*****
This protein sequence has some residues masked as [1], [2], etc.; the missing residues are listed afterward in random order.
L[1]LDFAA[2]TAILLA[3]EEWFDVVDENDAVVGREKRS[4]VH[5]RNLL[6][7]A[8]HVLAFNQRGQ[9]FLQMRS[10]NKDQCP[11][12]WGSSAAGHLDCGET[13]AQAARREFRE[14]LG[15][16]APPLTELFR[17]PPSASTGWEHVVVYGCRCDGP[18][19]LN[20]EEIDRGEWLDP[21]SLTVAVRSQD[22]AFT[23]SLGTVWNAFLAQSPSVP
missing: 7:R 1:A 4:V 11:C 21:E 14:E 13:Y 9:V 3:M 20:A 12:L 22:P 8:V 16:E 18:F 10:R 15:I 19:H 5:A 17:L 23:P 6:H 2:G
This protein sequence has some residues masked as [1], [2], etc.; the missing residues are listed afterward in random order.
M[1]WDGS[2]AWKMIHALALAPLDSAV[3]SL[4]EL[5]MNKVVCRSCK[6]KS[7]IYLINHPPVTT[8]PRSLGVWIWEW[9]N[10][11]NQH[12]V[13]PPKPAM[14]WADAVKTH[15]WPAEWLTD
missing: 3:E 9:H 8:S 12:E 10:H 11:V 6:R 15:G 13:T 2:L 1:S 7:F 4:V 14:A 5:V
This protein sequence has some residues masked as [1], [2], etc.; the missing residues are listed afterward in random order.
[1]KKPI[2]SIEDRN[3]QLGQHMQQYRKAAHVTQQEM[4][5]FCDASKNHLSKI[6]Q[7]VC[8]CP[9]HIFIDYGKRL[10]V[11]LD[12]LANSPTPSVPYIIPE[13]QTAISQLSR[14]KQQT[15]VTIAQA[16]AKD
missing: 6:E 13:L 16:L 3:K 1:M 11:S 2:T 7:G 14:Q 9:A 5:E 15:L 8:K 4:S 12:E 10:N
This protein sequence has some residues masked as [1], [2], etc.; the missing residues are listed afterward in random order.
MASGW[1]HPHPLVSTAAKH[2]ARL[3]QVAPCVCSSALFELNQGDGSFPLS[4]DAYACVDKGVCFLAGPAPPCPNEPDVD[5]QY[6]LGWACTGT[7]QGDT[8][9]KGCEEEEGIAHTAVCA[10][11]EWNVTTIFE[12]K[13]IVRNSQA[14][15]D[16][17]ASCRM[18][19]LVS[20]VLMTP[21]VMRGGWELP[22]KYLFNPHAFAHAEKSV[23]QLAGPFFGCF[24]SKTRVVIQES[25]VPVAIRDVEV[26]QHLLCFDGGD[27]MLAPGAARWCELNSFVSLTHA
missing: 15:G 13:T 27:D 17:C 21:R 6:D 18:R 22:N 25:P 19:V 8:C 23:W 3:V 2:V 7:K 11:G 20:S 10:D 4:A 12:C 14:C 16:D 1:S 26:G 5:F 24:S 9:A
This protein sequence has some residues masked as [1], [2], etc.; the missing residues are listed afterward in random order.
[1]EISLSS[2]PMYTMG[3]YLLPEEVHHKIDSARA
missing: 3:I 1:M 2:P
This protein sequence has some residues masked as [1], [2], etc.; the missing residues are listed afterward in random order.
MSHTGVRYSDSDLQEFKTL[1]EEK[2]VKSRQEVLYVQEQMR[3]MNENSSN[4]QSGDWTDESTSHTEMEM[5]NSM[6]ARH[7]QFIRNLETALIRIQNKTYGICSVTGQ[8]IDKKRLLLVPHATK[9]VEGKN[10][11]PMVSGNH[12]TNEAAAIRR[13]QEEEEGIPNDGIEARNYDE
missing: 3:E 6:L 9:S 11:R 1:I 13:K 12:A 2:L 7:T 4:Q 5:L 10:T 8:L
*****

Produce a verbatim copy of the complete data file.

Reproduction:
This protein sequence has some residues masked as [1], [2], etc.; the missing residues are listed afterward in random order.
L[1]LDFAA[2]TAILLA[3]EEWFDVVDENDAVVGREKRS[4]VH[5]RNLL[6][7]A[8]HVLAFNQRGQ[9]FLQMRS[10]NKDQCP[11][12]WGSSAAGHLDCGET[13]AQAARREFRE[14]LG[15][16]APPLTELFR[17]PPSASTGWEHVVVYGCRCDGP[18][19]LN[20]EEIDRGEWLDP[21]SLTVAVRSQD[22]AFT[23]SLGTVWNAFLAQSPSVP
missing: 7:R 1:A 4:V 11:C 21:E 14:E 13:Y 9:V 3:M 20:A 12:L 22:P 8:V 16:E 18:F 10:R 15:I 19:H 5:A 17:L 23:P 6:H 2:G
This protein sequence has some residues masked as [1], [2], etc.; the missing residues are listed afterward in random order.
M[1]WDGS[2]AWKMIHALALAPLDSAV[3]SL[4]EL[5]MNKVVCRSCK[6]KS[7]IYLINHPPVTT[8]PRSLGVWIWEW[9]N[10][11]NQH[12]V[13]PPKPAM[14]WADAVKTH[15]WPAEWLTD
missing: 3:E 9:H 8:S 12:E 10:H 11:V 6:R 15:G 13:T 2:L 1:S 7:F 4:V 14:A 5:V
This protein sequence has some residues masked as [1], [2], etc.; the missing residues are listed afterward in random order.
[1]KKPI[2]SIEDRN[3]QLGQHMQQYRKAAHVTQQEM[4][5]FCDASKNHLSKI[6]Q[7]VC[8]CP[9]HIFIDYGKRL[10]V[11]LD[12]LANSPTPSVPYIIPE[13]QTAISQLSR[14]KQQT[15]VTIAQA[16]AKD
missing: 6:E 13:L 16:L 3:K 1:M 11:S 2:T 7:G 14:Q 9:A 5:E 15:L 8:K 4:S 12:E 10:N
This protein sequence has some residues masked as [1], [2], etc.; the missing residues are listed afterward in random order.
MASGW[1]HPHPLVSTAAKH[2]ARL[3]QVAPCVCSSALFELNQGDGSFPLS[4]DAYACVDKGVCFLAGPAPPCPNEPDVD[5]QY[6]LGWACTGT[7]QGDT[8][9]KGCEEEEGIAHTAVCA[10][11]EWNVTTIFE[12]K[13]IVRNSQA[14][15]D[16][17]ASCRM[18][19]LVS[20]VLMTP[21]VMRGGWELP[22]KYLFNPHAFAHAEKSV[23]QLAGPFFGCF[24]SKTRVVIQES[25]VPVAIRDVEV[26]QHLLCFDGGD[27]MLAPGAARWCELNSFVSLTHA
missing: 15:G 13:T 27:D 17:C 21:R 6:D 18:R 22:N 25:P 19:V 8:C 23:W 3:V 2:V 7:K 11:G 20:S 10:D 4:A 12:C 14:C 16:D 1:S 26:G 5:F 24:S 9:A
This protein sequence has some residues masked as [1], [2], etc.; the missing residues are listed afterward in random order.
[1]EISLSS[2]PMYTMG[3]YLLPEEVHHKIDSARA
missing: 3:I 1:M 2:P
This protein sequence has some residues masked as [1], [2], etc.; the missing residues are listed afterward in random order.
MSHTGVRYSDSDLQEFKTL[1]EEK[2]VKSRQEVLYVQEQMR[3]MNENSSN[4]QSGDWTDESTSHTEMEM[5]NSM[6]ARH[7]QFIRNLETALIRIQNKTYGICSVTGQ[8]IDKKRLLLVPHATK[9]VEGKN[10][11]PMVSGNH[12]TNEAAAIRR[13]QEEEEGIPNDGIEARNYDE
missing: 3:E 6:L 9:S 11:R 1:I 13:K 12:A 2:L 7:T 4:Q 5:L 10:T 8:L